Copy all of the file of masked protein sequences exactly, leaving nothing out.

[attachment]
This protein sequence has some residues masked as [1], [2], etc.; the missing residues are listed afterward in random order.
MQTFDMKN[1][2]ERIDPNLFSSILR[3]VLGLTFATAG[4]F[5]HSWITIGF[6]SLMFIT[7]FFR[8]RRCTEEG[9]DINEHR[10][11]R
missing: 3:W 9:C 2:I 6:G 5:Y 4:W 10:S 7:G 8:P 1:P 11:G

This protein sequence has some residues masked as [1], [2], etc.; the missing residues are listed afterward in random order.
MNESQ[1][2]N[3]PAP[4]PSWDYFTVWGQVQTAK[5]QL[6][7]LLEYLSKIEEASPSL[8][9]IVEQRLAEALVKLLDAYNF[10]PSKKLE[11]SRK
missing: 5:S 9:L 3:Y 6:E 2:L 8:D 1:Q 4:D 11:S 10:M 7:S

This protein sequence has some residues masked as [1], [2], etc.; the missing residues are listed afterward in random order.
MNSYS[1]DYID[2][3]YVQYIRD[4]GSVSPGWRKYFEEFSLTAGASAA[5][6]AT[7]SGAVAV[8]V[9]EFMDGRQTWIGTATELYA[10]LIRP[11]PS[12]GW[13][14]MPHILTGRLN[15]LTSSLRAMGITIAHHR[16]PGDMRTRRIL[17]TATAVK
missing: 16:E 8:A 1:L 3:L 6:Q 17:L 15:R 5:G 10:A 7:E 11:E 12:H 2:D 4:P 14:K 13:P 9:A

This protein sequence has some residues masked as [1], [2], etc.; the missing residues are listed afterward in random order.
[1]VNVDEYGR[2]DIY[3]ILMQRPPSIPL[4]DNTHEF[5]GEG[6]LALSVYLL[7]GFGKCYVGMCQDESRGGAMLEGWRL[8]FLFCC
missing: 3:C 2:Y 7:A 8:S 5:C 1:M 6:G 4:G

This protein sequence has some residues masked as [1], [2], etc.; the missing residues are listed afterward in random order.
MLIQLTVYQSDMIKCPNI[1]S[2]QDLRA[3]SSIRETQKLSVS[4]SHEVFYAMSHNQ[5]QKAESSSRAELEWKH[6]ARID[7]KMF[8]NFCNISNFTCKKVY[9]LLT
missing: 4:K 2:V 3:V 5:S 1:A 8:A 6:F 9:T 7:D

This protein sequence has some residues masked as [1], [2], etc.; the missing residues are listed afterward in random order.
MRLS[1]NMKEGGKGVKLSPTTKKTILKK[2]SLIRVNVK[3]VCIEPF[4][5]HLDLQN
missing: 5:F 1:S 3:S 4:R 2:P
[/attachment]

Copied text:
This protein sequence has some residues masked as [1], [2], etc.; the missing residues are listed afterward in random order.
MQTFDMKN[1][2]ERIDPNLFSSILR[3]VLGLTFATAG[4]F[5]HSWITIGF[6]SLMFIT[7]FFR[8]RRCTEEG[9]DINEHR[10][11]R
missing: 3:W 9:C 2:I 6:G 5:Y 4:W 10:S 7:G 8:P 1:P 11:G

This protein sequence has some residues masked as [1], [2], etc.; the missing residues are listed afterward in random order.
MNESQ[1][2]N[3]PAP[4]PSWDYFTVWGQVQTAK[5]QL[6][7]LLEYLSKIEEASPSL[8][9]IVEQRLAEALVKLLDAYNF[10]PSKKLE[11]SRK
missing: 5:S 9:L 3:Y 6:E 2:L 8:D 1:Q 4:D 11:S 10:M 7:S

This protein sequence has some residues masked as [1], [2], etc.; the missing residues are listed afterward in random order.
MNSYS[1]DYID[2][3]YVQYIRD[4]GSVSPGWRKYFEEFSLTAGASAA[5][6]AT[7]SGAVAV[8]V[9]EFMDGRQTWIGTATELYA[10]LIRP[11]PS[12]GW[13][14]MPHILTGRLN[15]LTSSLRAMGITIAHHR[16]PGDMRTRRIL[17]TATAVK
missing: 16:E 8:A 1:L 3:L 6:Q 17:L 15:R 5:G 10:A 7:E 11:E 12:H 2:D 4:P 14:K 13:P 9:A

This protein sequence has some residues masked as [1], [2], etc.; the missing residues are listed afterward in random order.
[1]VNVDEYGR[2]DIY[3]ILMQRPPSIPL[4]DNTHEF[5]GEG[6]LALSVYLL[7]GFGKCYVGMCQDESRGGAMLEGWRL[8]FLFCC
missing: 3:C 2:Y 7:A 8:S 5:C 1:M 6:G 4:G

This protein sequence has some residues masked as [1], [2], etc.; the missing residues are listed afterward in random order.
MLIQLTVYQSDMIKCPNI[1]S[2]QDLRA[3]SSIRETQKLSVS[4]SHEVFYAMSHNQ[5]QKAESSSRAELEWKH[6]ARID[7]KMF[8]NFCNISNFTCKKVY[9]LLT
missing: 4:K 2:V 3:V 5:S 1:A 8:A 6:F 9:T 7:D

This protein sequence has some residues masked as [1], [2], etc.; the missing residues are listed afterward in random order.
MRLS[1]NMKEGGKGVKLSPTTKKTILKK[2]SLIRVNVK[3]VCIEPF[4][5]HLDLQN
missing: 5:F 1:S 3:S 4:R 2:P